Monday, June 1, 2009

Tighter U.S. Border Risky to Both Sides

(The Toronto Star)

This country’s financial future hangs somewhere between the optimism of Washington security czar Janet Napolitano’s Wednesday visit here and the pessimism of Monday’s new “papers, please” border controls. In the fight to keep trade flowing freely, painful Canadian sacrifices in blood, money and principles are proving poorly matched against U.S. terrorism fears and rising protectionism.

Two hard truths frame our current reality. Apart from national unity, not much is more vital to this country than timely access to the world’s richest market. And nothing Ottawa has done since 9/11, not even Afghanistan missions costly in lives and loonies, convinced Washington that America’s back door is latched and locked.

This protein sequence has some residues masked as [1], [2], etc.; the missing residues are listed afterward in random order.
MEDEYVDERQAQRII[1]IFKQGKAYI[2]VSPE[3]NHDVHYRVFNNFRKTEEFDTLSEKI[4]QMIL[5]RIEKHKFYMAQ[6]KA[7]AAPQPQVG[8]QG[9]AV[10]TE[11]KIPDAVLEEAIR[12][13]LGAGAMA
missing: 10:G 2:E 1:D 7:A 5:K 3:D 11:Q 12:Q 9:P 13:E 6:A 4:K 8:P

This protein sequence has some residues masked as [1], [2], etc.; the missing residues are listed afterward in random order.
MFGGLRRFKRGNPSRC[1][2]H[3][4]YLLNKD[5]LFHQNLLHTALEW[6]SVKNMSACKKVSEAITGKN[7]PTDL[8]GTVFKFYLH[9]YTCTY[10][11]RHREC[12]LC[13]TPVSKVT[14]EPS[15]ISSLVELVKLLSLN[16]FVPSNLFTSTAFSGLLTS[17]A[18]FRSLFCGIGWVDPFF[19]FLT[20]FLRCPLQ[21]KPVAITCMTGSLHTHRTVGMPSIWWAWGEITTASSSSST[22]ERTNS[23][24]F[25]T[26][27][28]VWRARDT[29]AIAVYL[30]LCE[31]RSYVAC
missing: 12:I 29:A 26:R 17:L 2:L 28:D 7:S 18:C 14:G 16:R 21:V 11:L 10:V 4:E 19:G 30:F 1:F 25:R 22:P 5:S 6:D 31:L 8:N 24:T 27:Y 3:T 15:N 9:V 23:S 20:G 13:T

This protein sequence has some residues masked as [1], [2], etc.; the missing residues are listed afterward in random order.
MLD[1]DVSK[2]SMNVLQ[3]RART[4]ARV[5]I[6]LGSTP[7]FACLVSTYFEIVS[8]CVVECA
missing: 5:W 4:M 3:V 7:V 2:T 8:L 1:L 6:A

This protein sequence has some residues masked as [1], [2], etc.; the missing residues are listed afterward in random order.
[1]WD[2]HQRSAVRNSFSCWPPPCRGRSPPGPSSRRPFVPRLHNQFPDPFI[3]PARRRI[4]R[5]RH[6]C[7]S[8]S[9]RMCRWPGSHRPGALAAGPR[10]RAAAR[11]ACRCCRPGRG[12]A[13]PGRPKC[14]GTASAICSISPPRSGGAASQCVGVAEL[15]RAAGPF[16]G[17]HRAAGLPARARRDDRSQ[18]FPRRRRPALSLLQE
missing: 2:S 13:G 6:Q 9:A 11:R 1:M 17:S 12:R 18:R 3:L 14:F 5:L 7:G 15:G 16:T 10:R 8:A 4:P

That failure, multiplied by recession and the reflex U.S. “Buy American” response, has risky consequences. Along with squeezing arteries carrying more than a $1 million in goods and services every minute, they threaten the success of two economies moving beyond trade to making things together.

Without open capillaries between corporations operating in both countries, job-creating industries vital to Canada, including an auto sector already staggering under continental restructuring, will strangle. After all, only a bonehead CEO would invest on the wrong side of a thickening border easily closed by a terrorist strike.